1 in 900: Hoover and a bike

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Wednesday, Sept. 9, 2020

6:45 a.m. My eyes are wide open, seeking for the dim limelight of sunrise. I feel jittery with jet-lag. It occurs to me that I am in a spacious room with a living room and a kitchen — almost as if the virtual Stanford hugs, affection and overflowing love weren’t already welcoming enough. Stable housing on a silver platter, while hundreds of families found their bitter version of home on sidewalks and street corners of Ashrafieh, Lebanon. Home Sweet Home…

There was something different about my first Stanford morning. California was undressed, leaving its brightest attire behind. It instead donned an embroidered orange and brown gown, governing the atmosphere with its envelopes of dust. Watching the world from your second-floor bedroom window was no different than witnessing the genesis of an apocalypse. All you could see clearly were the bikes parked near our building haunted by the faint echo of “California dreamin’ on such a winter’s day.”
Setting foot outside for the first time. Where to go? What to do? The “who” wasn’t a problem, for I had already met more than half the people residing on campus, using my typical approach: “Hey! Where are you from?” From an outsider’s point of view, this introduction may sound weird. But in reality, it not only broke the ice but instead, the ice melted into a river of connectivity.



Where was I exactly? If you asked me this question 15 days ago at the entrance of EVGR A, I would’ve cracked an “I don’t know” followed by a giggle… I carried myself next to a tall cylindrical building that was only revealing the tip of its head above the haze. I couldn’t tell if the building was too scared to leave its hiding place and or if it was peeking to check its surroundings. Hoover Tower longed to pose and display its elegant architectural features, but the air quality decided otherwise. Despite the obstructed view, I couldn’t help but stare at this creation, wondering what was tucked behind the thick curtains. Since that day, Hoover goes by the name of “Buddy,” a figure of warmth and familiarity, a feeling that reminded me of my long strolls in the streets of Ashrafieh, now destroyed by the Beirut Blast.
Of course, in a university as huge as Stanford, walking around is more of a torture than a sport. As the sun reflected its shining armor on us, my friends and I reached a cozy region huddled with greenery, where trees decorated serene, tiny grass fields. At the end of that narrow road resided the Stanford Bike Shop. Looking at the helmets and the different bicycle styles, I couldn’t remember the last time I rode my light pink bicycle. Truth is, I only ever rode it because I was so proud of its flowery basket, the metallic confetti on both sides, and the loud ringing noise it generated. Instantly, I asked for a pink bike, hoping that childhood memories would reanimate my journey again.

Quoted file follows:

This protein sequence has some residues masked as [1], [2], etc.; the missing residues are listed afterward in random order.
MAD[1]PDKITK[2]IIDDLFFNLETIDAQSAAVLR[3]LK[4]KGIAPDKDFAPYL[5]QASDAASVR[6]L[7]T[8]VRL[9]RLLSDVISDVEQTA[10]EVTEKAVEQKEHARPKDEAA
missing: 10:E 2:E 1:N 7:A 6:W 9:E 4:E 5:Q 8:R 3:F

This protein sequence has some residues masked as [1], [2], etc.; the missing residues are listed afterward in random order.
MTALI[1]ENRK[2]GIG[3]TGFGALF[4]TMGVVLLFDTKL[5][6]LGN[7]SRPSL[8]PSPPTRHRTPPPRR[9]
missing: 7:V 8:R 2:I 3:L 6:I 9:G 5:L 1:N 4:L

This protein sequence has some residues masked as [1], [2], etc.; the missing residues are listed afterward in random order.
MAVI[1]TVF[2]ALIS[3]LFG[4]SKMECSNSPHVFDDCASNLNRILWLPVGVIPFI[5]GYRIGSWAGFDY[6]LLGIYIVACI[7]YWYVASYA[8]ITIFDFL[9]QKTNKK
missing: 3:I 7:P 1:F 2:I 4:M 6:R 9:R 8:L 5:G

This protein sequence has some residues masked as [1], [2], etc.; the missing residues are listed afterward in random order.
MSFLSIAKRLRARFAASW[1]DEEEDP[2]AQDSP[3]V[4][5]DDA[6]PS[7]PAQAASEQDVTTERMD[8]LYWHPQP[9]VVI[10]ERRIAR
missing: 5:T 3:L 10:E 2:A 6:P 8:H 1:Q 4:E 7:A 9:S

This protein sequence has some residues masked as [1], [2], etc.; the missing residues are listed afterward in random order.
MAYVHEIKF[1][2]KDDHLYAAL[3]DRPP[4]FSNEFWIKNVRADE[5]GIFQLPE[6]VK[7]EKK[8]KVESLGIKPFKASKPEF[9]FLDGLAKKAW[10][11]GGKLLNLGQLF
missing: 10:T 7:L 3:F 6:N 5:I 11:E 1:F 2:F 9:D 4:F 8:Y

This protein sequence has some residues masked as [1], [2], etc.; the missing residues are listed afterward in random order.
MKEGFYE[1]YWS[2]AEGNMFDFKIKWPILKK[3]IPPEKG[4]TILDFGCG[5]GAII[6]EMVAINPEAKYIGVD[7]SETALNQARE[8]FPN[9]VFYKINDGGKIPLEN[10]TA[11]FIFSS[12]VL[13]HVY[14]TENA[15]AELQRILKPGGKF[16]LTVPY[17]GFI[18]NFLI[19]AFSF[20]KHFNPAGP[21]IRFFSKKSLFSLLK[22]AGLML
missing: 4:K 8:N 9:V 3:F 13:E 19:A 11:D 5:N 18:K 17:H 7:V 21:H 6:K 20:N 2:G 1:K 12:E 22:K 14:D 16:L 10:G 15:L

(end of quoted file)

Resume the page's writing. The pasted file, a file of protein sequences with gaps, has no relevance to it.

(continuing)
Unfortunately, no pink bike for me. I instead ended up on a yellow or green fluorescent — at that point who knows what color it is — bike. Before I purchased it, they let me take it for a quick ride around the block. Starting the wheels, my heart dropped as if it were mimicking my first bike fall. As my feet felt the pedals and my fingers gripped the handles tightly for the first time in approximately eight years, I knew that no years and no inexpertise could take away this cherished moment. 
Ever since I bought it, the bike has instilled a sense of newfound freedom in my being, changing my perspective of moving forward, falling, and standing up again. On my way back to the dorm, I placed my phone on the mobile stand — my lock in my black basket — raised the music volume to the max, and sang my lungs out. And I have been doing the same for 15 days now, racing into the future, surrounded by majestic, dusty curtains just like Hoover on an atypical September Wednesday.

Contact Tiffany Saade at tiff24 ‘at’ stanford.edu.

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